Among my favorites and those of the tasters were the Cricova 2007  Grand Vintage Brut Méthode Traditionnelle, a White Brut Sparkling Wine whose suggested retail price was $50. The one we tasted was from a sparkling white classic collection of 5 years, made by Méthode Champenoise that includes a second fermentation in bottles with following cuvee maturation in a horizontal position for more than five years. What was interesting about this winery was that they hold wine collections of celebrities. If you want to store your collection there, this winery will oblige you. Indeed, there is a story that the Red Army confiscated Hermann Göring’s wine collection and it is stored at this winery. The price of the wine from the Göring collection goes for $25,000 a bottle.

There were two other whites that I enjoyed: the Château Vartely Traminer 2013 Sec Alb, a white dry wine from the Codru region that had a special flavor of rose-petals and moderate acidity, ideal for the summer. A white, Crescendo 2012 Chardonnay Barrel Fermented Alb Sec is a barrel fermented white dry wine that has intense flavors. Its elegant and seductive wood notes, well integrated structure melds with the ripe fruit that has significant influences of citrus acidity.

Christy Canterbury led the guided wine tasting of Moldovan Wines at the Astor Center.

Of the five reds, I especially enjoyed two. One was Golden Land 2013 Feteasca Neagra. This is comprised of the Rara Neagra grape varietal which is in limited areas and is drought resistant and of a late harvest. The varietal produces a dark red color wine with a pronounced fruit taste coupled with spiciness. At $11.00 suggested retail, this was a particularly good value.  Another red I enjoyed was the Negru de Purcari from Vinaria Purcari 2010 vintage. It has a rich structure and generous bouquet. The legendary PURCARI winery is the oldest winery in Moldova, which in the early 1800s sent shipments of their reds to Queen Victoria. This particular red is a blend with 70% Cabernet comprising most of the grape varietal.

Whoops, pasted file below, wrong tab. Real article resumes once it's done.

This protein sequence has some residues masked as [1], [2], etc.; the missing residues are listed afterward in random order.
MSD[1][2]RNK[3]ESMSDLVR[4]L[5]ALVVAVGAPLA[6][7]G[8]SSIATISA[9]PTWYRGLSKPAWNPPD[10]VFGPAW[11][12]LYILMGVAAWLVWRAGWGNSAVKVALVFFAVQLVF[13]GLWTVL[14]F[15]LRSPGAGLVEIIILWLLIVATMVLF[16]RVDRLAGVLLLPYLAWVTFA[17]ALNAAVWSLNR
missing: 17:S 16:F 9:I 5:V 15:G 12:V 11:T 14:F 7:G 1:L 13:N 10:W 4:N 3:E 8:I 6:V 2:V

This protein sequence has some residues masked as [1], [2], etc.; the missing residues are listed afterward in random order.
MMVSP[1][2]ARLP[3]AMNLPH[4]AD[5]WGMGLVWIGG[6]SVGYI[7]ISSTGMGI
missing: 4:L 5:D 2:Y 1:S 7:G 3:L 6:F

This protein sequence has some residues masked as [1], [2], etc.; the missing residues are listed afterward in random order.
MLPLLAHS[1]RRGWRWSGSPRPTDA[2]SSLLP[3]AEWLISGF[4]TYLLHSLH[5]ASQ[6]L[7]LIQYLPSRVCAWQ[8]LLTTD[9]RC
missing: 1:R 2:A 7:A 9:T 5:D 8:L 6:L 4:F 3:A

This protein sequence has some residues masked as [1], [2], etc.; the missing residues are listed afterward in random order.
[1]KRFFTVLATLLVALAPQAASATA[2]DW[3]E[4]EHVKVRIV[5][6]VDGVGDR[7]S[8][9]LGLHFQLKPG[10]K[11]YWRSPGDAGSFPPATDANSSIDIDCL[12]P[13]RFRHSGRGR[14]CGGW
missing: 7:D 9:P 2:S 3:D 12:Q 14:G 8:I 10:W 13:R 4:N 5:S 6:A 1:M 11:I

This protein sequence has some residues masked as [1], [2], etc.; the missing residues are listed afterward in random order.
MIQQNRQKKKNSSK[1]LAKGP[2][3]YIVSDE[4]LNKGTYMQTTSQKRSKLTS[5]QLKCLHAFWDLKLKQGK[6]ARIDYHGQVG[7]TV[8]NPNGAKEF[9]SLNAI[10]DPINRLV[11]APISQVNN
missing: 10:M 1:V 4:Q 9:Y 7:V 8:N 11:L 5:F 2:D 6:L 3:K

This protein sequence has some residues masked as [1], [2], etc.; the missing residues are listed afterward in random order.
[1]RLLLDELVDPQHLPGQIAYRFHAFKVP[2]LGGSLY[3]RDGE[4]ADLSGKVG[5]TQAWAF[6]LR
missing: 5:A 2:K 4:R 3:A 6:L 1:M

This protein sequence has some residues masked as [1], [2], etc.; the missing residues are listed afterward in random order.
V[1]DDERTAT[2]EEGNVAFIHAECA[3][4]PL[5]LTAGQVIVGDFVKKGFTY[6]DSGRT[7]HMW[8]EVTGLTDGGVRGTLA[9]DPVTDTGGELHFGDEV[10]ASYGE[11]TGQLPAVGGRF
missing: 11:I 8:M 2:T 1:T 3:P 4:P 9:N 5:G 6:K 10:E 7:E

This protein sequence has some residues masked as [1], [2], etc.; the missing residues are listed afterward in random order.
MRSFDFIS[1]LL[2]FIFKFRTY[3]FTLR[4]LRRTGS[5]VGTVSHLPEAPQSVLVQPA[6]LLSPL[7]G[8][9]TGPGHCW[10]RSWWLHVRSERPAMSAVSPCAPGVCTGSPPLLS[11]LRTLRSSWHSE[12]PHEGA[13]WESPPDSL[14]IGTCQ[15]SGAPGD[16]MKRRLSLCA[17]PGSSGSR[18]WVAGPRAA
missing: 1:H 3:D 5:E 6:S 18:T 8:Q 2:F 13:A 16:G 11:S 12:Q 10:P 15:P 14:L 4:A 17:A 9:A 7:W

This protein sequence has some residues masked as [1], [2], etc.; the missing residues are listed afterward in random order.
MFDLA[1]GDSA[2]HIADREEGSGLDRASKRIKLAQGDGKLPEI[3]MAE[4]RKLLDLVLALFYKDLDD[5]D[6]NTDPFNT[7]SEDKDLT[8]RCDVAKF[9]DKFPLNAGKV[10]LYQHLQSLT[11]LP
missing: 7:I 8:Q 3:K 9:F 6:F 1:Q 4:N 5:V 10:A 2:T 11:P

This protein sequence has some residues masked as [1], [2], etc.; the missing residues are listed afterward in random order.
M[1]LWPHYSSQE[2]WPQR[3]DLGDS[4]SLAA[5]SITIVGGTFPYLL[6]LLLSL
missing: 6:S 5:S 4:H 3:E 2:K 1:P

Pictures from the Walk Around Tasting




Abestrele Wines






Chateau Vartely


Castel Mimi


Vinaria din Vale



Three vineyards are not pictured: 

3.THE MOLDOVAN SMALL WINE PRODUCERS ASSOCIATION                                                                                
The tasting was an excellent opportunity for wine lovers to try wines they were unfamiliar with because of a glitch in geopolitical relations. As we continue to benefit from these events, US markets welcome the fine wines from this region devoted to its vineyards and its appreciation of great wine. After all, if it has the largest wine cellar in the world, it stands to reason that the value of delicious wine is not lost on this country.
This article first appeared on Blogcritics at this link.

‘This Will All Be Yours’ Book by Laura Pedersen, Music and Lyrics by Charles Bloom

In 1970  factory farms, big pharma, corporate land devastation and the deleterious effects of pesticides, herbicides and chemicals in our food and water supply were subterranean issues not publicized in the mainstream media.  Small family  farms dotted the landscape and the obsession with making profits in the face of human harm was only whispered about behind closed doors. By the 1980s-1990s there had been a paradigm shift. A bucolic, stress-free way of life , nutritious and delicious produce, nightly home cooked meals, mom and dad closely supervising their children, and a pastoral landscape had transmuted into a pressure cooker existence of traffic jams, subdivisions, less vacation time, processed convenience foods, parents working two jobs, and suburban over development in the wake of urban blight.